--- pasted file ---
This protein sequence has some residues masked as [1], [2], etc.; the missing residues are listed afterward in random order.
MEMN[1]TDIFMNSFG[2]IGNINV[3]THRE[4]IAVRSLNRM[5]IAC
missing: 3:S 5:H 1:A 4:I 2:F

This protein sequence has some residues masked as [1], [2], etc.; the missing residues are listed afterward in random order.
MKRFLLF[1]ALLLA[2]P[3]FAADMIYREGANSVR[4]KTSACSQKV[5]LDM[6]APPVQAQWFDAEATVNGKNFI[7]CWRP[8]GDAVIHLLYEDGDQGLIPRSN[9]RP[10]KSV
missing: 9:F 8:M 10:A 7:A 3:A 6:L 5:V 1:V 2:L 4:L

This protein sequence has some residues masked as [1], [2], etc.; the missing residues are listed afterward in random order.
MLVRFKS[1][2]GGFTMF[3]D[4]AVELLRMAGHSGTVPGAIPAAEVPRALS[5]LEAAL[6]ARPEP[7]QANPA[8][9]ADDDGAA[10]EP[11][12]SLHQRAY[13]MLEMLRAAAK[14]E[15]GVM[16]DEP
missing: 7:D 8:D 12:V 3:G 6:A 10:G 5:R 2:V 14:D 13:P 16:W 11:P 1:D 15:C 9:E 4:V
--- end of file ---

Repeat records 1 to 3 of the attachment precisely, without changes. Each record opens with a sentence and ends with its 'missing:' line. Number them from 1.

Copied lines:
This protein sequence has some residues masked as [1], [2], etc.; the missing residues are listed afterward in random order.
MEMN[1]TDIFMNSFG[2]IGNINV[3]THRE[4]IAVRSLNRM[5]IAC
missing: 3:S 5:H 1:A 4:I 2:F

This protein sequence has some residues masked as [1], [2], etc.; the missing residues are listed afterward in random order.
MKRFLLF[1]ALLLA[2]P[3]FAADMIYREGANSVR[4]KTSACSQKV[5]LDM[6]APPVQAQWFDAEATVNGKNFI[7]CWRP[8]GDAVIHLLYEDGDQGLIPRSN[9]RP[10]KSV
missing: 9:F 8:M 10:A 7:A 3:A 6:L 5:V 1:V 2:L 4:L

This protein sequence has some residues masked as [1], [2], etc.; the missing residues are listed afterward in random order.
MLVRFKS[1][2]GGFTMF[3]D[4]AVELLRMAGHSGTVPGAIPAAEVPRALS[5]LEAAL[6]ARPEP[7]QANPA[8][9]ADDDGAA[10]EP[11][12]SLHQRAY[13]MLEMLRAAAK[14]E[15]GVM[16]DEP
missing: 7:D 8:D 12:V 3:G 6:A 10:G 5:R 2:V 14:D 13:P 16:W 11:P 1:D 15:C 9:E 4:V